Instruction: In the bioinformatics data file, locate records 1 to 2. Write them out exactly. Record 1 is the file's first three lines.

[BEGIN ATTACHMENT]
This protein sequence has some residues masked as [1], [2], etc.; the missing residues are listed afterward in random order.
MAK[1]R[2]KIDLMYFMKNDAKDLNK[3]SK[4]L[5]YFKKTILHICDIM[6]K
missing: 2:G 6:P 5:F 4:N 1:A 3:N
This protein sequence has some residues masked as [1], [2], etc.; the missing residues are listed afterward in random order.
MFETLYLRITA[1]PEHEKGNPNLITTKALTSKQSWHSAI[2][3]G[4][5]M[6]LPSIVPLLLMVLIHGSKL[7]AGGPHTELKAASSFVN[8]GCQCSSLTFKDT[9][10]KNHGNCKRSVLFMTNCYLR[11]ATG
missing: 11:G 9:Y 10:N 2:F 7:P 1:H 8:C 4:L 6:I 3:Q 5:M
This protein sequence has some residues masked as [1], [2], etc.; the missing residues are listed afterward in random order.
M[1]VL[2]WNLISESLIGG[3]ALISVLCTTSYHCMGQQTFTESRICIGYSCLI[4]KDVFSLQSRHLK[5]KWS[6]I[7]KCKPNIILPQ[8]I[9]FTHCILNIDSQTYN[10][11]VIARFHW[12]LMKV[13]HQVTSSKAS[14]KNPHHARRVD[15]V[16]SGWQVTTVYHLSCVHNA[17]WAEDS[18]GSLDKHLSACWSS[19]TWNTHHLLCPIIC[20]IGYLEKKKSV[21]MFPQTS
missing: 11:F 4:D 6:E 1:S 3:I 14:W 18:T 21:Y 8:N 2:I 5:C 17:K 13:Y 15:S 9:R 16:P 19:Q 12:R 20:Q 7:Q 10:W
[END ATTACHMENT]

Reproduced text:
This protein sequence has some residues masked as [1], [2], etc.; the missing residues are listed afterward in random order.
MAK[1]R[2]KIDLMYFMKNDAKDLNK[3]SK[4]L[5]YFKKTILHICDIM[6]K
missing: 2:G 6:P 5:F 4:N 1:A 3:N
This protein sequence has some residues masked as [1], [2], etc.; the missing residues are listed afterward in random order.
MFETLYLRITA[1]PEHEKGNPNLITTKALTSKQSWHSAI[2][3]G[4][5]M[6]LPSIVPLLLMVLIHGSKL[7]AGGPHTELKAASSFVN[8]GCQCSSLTFKDT[9][10]KNHGNCKRSVLFMTNCYLR[11]ATG
missing: 11:G 9:Y 10:N 2:F 7:P 1:H 8:C 4:L 6:I 3:Q 5:M